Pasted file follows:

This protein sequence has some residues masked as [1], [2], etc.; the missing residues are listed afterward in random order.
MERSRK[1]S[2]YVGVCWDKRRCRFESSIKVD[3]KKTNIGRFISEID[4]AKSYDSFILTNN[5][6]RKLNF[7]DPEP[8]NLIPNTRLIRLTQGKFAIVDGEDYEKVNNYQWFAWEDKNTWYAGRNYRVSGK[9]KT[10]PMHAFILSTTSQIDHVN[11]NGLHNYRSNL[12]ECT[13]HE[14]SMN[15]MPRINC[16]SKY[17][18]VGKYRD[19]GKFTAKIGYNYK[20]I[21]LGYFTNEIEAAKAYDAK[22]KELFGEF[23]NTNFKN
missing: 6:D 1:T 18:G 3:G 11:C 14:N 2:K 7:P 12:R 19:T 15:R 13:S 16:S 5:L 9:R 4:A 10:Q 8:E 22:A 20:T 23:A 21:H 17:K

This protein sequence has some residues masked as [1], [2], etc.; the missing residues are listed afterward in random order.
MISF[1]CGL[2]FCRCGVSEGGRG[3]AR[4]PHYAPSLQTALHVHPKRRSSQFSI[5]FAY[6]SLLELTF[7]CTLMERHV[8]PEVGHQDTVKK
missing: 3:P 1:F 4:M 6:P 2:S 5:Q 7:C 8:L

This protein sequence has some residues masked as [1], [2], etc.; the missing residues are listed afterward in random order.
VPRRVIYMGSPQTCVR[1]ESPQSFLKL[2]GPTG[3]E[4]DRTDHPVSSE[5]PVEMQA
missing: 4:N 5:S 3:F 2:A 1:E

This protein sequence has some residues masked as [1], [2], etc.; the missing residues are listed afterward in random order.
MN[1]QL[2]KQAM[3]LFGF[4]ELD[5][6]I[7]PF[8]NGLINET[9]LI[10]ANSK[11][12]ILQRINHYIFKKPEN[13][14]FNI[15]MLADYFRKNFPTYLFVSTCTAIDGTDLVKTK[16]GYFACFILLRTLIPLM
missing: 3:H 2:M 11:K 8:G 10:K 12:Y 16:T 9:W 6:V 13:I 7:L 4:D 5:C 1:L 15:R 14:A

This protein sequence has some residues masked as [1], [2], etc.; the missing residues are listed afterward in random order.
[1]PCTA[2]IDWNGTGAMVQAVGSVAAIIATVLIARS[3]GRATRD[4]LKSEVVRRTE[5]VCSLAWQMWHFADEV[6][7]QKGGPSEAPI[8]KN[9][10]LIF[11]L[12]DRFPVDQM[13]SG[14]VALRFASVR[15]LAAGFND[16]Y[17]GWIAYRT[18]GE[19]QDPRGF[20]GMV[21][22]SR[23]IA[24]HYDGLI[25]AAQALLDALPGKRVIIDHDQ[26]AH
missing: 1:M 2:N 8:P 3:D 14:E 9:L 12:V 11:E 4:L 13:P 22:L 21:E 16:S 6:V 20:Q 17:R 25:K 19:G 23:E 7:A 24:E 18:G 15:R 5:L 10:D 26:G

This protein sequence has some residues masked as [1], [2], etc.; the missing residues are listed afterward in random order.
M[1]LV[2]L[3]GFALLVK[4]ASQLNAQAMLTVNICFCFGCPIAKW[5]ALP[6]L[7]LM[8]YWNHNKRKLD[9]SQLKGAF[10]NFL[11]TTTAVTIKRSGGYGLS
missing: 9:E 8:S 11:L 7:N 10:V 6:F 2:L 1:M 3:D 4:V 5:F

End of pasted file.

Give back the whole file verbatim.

This protein sequence has some residues masked as [1], [2], etc.; the missing residues are listed afterward in random order.
MERSRK[1]S[2]YVGVCWDKRRCRFESSIKVD[3]KKTNIGRFISEID[4]AKSYDSFILTNN[5][6]RKLNF[7]DPEP[8]NLIPNTRLIRLTQGKFAIVDGEDYEKVNNYQWFAWEDKNTWYAGRNYRVSGK[9]KT[10]PMHAFILSTTSQIDHVN[11]NGLHNYRSNL[12]ECT[13]HE[14]SMN[15]MPRINC[16]SKY[17][18]VGKYRD[19]GKFTAKIGYNYK[20]I[21]LGYFTNEIEAAKAYDAK[22]KELFGEF[23]NTNFKN
missing: 6:D 1:T 18:G 3:G 11:C 14:N 2:K 7:P 12:R 19:T 15:R 13:S 16:S 5:L 9:R 4:A 10:Q 8:E 22:A 20:T 23:A 21:H 17:K

This protein sequence has some residues masked as [1], [2], etc.; the missing residues are listed afterward in random order.
MISF[1]CGL[2]FCRCGVSEGGRG[3]AR[4]PHYAPSLQTALHVHPKRRSSQFSI[5]FAY[6]SLLELTF[7]CTLMERHV[8]PEVGHQDTVKK
missing: 3:P 1:F 4:M 6:P 2:S 5:Q 7:C 8:L

This protein sequence has some residues masked as [1], [2], etc.; the missing residues are listed afterward in random order.
VPRRVIYMGSPQTCVR[1]ESPQSFLKL[2]GPTG[3]E[4]DRTDHPVSSE[5]PVEMQA
missing: 4:N 5:S 3:F 2:A 1:E

This protein sequence has some residues masked as [1], [2], etc.; the missing residues are listed afterward in random order.
MN[1]QL[2]KQAM[3]LFGF[4]ELD[5][6]I[7]PF[8]NGLINET[9]LI[10]ANSK[11][12]ILQRINHYIFKKPEN[13][14]FNI[15]MLADYFRKNFPTYLFVSTCTAIDGTDLVKTK[16]GYFACFILLRTLIPLM
missing: 3:H 2:M 11:K 8:G 10:K 12:Y 16:T 9:W 6:V 13:I 7:L 4:D 5:C 1:L 15:R 14:A

This protein sequence has some residues masked as [1], [2], etc.; the missing residues are listed afterward in random order.
[1]PCTA[2]IDWNGTGAMVQAVGSVAAIIATVLIARS[3]GRATRD[4]LKSEVVRRTE[5]VCSLAWQMWHFADEV[6][7]QKGGPSEAPI[8]KN[9][10]LIF[11]L[12]DRFPVDQM[13]SG[14]VALRFASVR[15]LAAGFND[16]Y[17]GWIAYRT[18]GE[19]QDPRGF[20]GMV[21][22]SR[23]IA[24]HYDGLI[25]AAQALLDALPGKRVIIDHDQ[26]AH
missing: 1:M 2:N 8:P 3:D 14:E 9:L 12:V 11:E 4:L 13:P 22:L 21:E 16:S 6:V 20:Q 17:R 25:K 19:G 23:E 7:A 24:E 18:G 15:R 5:L 10:D 26:G

This protein sequence has some residues masked as [1], [2], etc.; the missing residues are listed afterward in random order.
M[1]LV[2]L[3]GFALLVK[4]ASQLNAQAMLTVNICFCFGCPIAKW[5]ALP[6]L[7]LM[8]YWNHNKRKLD[9]SQLKGAF[10]NFL[11]TTTAVTIKRSGGYGLS
missing: 9:E 8:S 11:L 7:N 10:V 6:F 2:L 1:M 3:D 4:V 5:F